Once upon a time, not too long ago, there was a contract and a client. The contract gave the client an option to buy a business based on obtaining three appraisals. After the first two appraisals were for the same amount, the seller told the client that he would waive the third appraisal.
The seller tendered a contract of sale for $3 million. A couple of weeks passed, the attorneys exchanged suggested revisions, but on the day before the deadline to exercise the option, the seller sent back the contract with a surprise: He has changed it, increasing the price of the sale by $500,000, based on a third appraisal that he had obtained (despite his stated intentions).
We leapt into action by first requesting an extension to study this new and exciting appraisal. Graciously, the seller’s attorney agreed. As it turns out, according to the first appraiser, the third appraisal was full of internal inconsistencies. Additionally, it was based on outdated information.
Under scrutiny, it became clear that whoever did this was doing it based on cutting and pasting from an old report rather than looking at this transaction in context. The market data it relied on was five years old; the comparables were not really comparable; and the premises on which the seller relied to calculate future income had no stated rationale, but instead seemed to rely on a magical number.
We prepared to bring a lawsuit on an expedited basis against the sellers to stop what they were trying to do (that is, we drafted a summons with notice, and a motion by order to show cause for a temporary restraining order). The goal was to accomplish three things: First, specific performance of the option agreement—that is, the client was entitled to buy, and the seller was entitled to use three appraisals, but one of them was flawed (if not fraudulent), and he was not entitled to a fourth. Second, we were ready to demand specific performance of the draft contract of sale, in which the attorney had initially confirmed his offer to sell for $3,000,000. Finally, we wanted to freeze the asset: only our client should have the right to buy, unless and until the court decided whether to grant or deny the motion (or unless and until the court ultimately determined the case—which can take a long, long time…)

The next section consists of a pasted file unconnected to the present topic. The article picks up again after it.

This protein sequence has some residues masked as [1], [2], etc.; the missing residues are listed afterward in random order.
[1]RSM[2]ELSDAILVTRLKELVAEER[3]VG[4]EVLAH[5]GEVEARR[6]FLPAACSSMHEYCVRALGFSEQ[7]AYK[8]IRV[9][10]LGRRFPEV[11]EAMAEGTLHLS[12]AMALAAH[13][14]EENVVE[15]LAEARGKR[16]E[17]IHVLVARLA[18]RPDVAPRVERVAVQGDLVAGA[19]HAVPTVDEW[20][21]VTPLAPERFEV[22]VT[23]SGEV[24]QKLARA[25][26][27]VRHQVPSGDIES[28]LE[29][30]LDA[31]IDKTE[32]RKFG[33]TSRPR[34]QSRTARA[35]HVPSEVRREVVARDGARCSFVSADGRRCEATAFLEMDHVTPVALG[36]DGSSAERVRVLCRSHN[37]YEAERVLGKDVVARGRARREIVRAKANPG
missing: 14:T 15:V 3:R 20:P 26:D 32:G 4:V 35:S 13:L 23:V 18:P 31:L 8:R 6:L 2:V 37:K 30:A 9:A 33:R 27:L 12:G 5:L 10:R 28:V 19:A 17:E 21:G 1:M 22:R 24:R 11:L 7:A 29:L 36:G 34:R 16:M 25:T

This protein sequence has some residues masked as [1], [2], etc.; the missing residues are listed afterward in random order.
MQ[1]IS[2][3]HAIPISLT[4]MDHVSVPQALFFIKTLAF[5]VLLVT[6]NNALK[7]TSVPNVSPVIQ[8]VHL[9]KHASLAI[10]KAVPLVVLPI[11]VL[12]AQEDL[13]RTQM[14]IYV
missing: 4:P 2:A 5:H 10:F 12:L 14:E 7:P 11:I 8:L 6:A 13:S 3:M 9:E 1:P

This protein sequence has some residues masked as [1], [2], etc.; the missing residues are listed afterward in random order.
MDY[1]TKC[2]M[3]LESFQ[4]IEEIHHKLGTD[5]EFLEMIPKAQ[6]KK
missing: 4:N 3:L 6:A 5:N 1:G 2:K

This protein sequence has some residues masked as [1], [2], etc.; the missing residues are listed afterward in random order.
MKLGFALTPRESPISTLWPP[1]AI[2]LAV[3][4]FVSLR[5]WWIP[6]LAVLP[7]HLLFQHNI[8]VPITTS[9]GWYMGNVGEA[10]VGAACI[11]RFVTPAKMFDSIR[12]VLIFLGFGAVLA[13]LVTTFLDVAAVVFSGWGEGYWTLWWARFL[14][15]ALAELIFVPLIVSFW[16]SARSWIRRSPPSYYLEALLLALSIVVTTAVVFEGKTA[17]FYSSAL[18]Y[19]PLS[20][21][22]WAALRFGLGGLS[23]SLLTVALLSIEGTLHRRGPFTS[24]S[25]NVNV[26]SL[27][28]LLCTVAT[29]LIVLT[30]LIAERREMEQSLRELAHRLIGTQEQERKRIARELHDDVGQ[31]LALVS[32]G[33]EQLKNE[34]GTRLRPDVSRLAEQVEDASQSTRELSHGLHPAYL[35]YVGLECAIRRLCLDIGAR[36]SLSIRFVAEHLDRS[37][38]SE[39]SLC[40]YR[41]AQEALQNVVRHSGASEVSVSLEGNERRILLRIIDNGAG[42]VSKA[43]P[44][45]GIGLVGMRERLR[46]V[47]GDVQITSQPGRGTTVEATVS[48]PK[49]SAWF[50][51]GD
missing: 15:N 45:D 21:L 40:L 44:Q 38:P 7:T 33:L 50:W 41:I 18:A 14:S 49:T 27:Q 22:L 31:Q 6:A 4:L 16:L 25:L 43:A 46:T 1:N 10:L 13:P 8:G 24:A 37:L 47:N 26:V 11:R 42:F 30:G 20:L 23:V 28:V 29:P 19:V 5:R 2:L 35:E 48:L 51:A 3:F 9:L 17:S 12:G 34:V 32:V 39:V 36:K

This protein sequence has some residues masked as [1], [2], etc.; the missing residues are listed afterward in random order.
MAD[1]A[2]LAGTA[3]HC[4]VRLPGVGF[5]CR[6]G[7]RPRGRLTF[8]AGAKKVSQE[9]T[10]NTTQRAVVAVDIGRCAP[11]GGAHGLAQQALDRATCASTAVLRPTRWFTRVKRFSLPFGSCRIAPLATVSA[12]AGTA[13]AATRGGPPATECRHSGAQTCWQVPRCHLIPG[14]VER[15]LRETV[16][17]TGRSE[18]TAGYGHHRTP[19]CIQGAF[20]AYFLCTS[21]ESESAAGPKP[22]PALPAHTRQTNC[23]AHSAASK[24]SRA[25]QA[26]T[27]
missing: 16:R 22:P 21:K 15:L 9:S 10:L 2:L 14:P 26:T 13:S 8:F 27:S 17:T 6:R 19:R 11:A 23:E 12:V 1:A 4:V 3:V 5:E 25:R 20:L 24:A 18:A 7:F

The other attorney asked me for more time; I graciously agreed to give him until noon, the next day, because the option period was about to expire. “My client’s been so nice to your client, can’t you be reasonable?” opposing counsel replied. I wrote back to let him know that I would be at court at 2:30 p.m., and asked if he would like to attend the hearing for the temporary restraining order. With 15 minutes to spare he agreed to honor his original contract of sale.
So the moral of this tale: sometimes you can avoid expensive, time-consuming and distracting litigation simply by being ready to start it.
Mark S. Kaufman
Kaufman & Kahn
747 Third Avenue
New York, NY 10017
Tel. (212) 293-5556
Fax. (212) 355-5009